Monday, 18 October 2010

Ghost Walk in South Harting, Kent

South Harting

Distance:            6 miles

Ghostly Rating        ***

Route:                South Harting - Elsted - Treyford - Uppark - South Harting

Map:                OS Explorer 122

Start/ Parking:        South Harting

Public Transport        South Harting is served by the Stagecoach South 54 bus route.

Conditions:            This walk combines two steep scrambles with some short stretches of path that is rough underfoot and others that are decidedly muddy after rain. Stout walking boots will be needed.

Refreshments:        There are pubs in South Harting and Elsted that serve good food, while shops selling snacks and soft drinks are to be found in South Harting and, when open, there is a café at Uppark.

The phantoms to be encountered on this walk are, with one notable exception, a genial bunch. They pose so little danger and cause so little fright or alarm that they are regarded as quite natural visitors. The ghost of Uppark, in particular, is welcomed because his continued presence demonstrates that the old house has recovered from a grievous blow. The one supernatural visitor that is not so genial is, despite his famously bad temper, not much bother. The walk also offers the most spectacular views over western Sussex and into Hampshire that can be imagined.

The Walk

1) Park in South Harting and make your way to the church.

The churchyard here is rumoured to be haunted by a figure of obscure origins and vague appearance. Most are agreed that the spectre is a lady, though who she was or how often she appears are difficult to pin down.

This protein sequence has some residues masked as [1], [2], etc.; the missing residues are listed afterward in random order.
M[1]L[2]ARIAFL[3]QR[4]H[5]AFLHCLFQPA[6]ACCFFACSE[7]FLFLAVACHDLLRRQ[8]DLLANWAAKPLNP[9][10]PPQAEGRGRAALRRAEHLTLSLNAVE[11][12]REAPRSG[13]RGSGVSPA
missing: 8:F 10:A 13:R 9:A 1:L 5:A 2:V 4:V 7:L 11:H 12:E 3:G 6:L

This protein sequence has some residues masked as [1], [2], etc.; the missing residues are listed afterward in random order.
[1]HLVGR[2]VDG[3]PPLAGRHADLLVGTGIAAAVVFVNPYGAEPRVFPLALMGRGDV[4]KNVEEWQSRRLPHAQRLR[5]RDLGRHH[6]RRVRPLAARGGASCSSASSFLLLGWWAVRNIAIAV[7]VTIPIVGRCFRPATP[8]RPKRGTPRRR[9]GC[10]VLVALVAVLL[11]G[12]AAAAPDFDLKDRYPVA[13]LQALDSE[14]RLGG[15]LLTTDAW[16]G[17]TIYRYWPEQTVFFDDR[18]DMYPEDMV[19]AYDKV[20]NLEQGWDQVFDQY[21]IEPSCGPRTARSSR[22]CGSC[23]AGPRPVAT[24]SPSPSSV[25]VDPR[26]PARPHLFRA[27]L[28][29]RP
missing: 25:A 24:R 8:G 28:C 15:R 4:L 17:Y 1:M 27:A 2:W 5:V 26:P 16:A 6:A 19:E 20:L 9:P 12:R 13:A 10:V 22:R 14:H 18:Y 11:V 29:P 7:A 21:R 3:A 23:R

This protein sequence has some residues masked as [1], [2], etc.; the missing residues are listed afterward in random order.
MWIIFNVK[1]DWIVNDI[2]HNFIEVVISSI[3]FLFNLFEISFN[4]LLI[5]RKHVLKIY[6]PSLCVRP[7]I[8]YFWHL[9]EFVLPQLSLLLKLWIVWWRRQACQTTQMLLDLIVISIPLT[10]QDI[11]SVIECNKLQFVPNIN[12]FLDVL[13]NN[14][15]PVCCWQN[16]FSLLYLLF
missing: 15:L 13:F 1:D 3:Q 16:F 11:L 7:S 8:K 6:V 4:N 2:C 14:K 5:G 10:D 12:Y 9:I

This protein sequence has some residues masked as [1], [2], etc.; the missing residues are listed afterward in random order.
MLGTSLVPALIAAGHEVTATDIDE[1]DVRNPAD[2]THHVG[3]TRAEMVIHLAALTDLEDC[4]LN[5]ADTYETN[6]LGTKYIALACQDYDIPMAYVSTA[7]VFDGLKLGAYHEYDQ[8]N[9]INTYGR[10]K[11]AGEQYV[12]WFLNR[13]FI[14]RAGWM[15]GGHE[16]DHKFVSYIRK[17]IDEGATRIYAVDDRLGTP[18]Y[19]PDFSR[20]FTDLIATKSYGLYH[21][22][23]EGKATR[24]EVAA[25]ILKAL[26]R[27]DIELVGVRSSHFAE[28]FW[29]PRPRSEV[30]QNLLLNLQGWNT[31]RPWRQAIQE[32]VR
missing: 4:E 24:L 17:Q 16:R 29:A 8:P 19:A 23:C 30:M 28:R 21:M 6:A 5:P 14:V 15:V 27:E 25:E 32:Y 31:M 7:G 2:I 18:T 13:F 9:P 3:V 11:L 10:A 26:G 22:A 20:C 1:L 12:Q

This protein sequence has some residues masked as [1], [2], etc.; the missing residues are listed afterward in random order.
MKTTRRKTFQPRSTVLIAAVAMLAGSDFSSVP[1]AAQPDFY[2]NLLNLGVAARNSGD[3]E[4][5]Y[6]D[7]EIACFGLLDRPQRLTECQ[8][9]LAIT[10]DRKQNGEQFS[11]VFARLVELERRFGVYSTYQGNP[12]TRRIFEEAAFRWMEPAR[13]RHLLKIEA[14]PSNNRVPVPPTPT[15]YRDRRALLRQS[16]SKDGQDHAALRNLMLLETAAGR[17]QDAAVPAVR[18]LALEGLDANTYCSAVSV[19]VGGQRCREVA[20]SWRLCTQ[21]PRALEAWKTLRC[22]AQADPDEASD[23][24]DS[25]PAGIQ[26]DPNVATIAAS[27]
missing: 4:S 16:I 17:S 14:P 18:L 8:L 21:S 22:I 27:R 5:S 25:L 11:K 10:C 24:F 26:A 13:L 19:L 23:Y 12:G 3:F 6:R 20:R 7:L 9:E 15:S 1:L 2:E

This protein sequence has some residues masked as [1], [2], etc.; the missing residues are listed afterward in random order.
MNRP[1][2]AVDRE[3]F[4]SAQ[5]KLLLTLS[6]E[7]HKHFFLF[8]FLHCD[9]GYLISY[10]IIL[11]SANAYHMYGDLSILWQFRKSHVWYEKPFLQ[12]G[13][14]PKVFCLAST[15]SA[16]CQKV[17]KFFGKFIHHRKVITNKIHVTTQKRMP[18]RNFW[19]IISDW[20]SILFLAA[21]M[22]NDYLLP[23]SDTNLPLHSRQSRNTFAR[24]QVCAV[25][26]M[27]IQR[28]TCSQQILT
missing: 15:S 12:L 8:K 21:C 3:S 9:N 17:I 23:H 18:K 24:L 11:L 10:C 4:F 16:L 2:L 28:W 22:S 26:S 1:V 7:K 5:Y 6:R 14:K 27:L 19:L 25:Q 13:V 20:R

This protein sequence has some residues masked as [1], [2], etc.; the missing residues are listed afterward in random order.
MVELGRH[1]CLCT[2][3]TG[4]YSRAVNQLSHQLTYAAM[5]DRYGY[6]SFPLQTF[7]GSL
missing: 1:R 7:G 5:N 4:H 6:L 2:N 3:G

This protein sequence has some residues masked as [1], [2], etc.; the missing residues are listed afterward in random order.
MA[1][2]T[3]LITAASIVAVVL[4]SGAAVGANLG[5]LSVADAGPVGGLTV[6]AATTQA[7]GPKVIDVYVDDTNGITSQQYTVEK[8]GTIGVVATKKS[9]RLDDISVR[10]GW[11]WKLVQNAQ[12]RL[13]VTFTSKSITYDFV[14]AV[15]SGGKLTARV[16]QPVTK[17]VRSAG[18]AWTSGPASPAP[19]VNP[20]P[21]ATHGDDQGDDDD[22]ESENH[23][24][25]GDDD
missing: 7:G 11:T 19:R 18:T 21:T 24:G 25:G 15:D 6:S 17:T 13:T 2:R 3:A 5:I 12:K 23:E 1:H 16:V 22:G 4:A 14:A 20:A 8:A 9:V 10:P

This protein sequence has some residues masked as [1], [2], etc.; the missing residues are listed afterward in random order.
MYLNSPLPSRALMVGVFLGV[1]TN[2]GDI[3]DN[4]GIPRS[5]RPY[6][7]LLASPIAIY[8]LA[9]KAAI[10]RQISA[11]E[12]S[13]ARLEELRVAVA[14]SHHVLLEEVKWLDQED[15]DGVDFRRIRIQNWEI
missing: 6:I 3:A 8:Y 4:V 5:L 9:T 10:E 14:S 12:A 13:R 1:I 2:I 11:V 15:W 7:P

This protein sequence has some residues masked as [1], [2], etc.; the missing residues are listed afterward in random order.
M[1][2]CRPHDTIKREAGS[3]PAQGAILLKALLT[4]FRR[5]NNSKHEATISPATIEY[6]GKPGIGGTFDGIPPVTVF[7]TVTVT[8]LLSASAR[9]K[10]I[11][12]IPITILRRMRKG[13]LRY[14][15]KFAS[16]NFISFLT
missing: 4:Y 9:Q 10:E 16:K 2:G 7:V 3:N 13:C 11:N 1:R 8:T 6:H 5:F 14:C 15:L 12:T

2) From the church walk north along the village high street and follow the road as it bends to the right. This lane runs east out of the village, skirts around East Harting and enters Elsted.

3) At the crossroads in the centre of Elsted, turn right downhill. Follow this lane as it runs south, then bends sharply east to reach a T-junction. Turn right and follow this lane into Treyford. As the lane goes downhill past Manor Farm Cottages, a patch of dense woodland stands on a slope running up from the lane on the right. Hidden among the trees and undergrowth is the old ruined church of Treyford.

This old ruined church has stood roofless and forlorn for many years. But that does not seem to have put off the phantom congregation that come here to worship God. On calm, still evenings in the summer the sounds of hymn singing drift out of these shattered walls to waft over the village of Treyford and surrounding fields. Nobody is ever seen t0 enter the ruins, nor to leave and the ghostly congregation remains totally invisible. But sing they do and, so say those who have heard them, with remarkably fine voices.

4) From the church  walk south along the main street of Treyford. Where this lane turns sharp left, beside a road signpost, continue straight on along a surfaced track. This track runs steeply up the escarpment of the South Downs and presents quite a challenge to the walker. Where a second track diverges off to the left, look up to the left to the summit of Treyford Hill.

This is an extract from Ghost Hunter Walks in Sussex by Rupert Matthews

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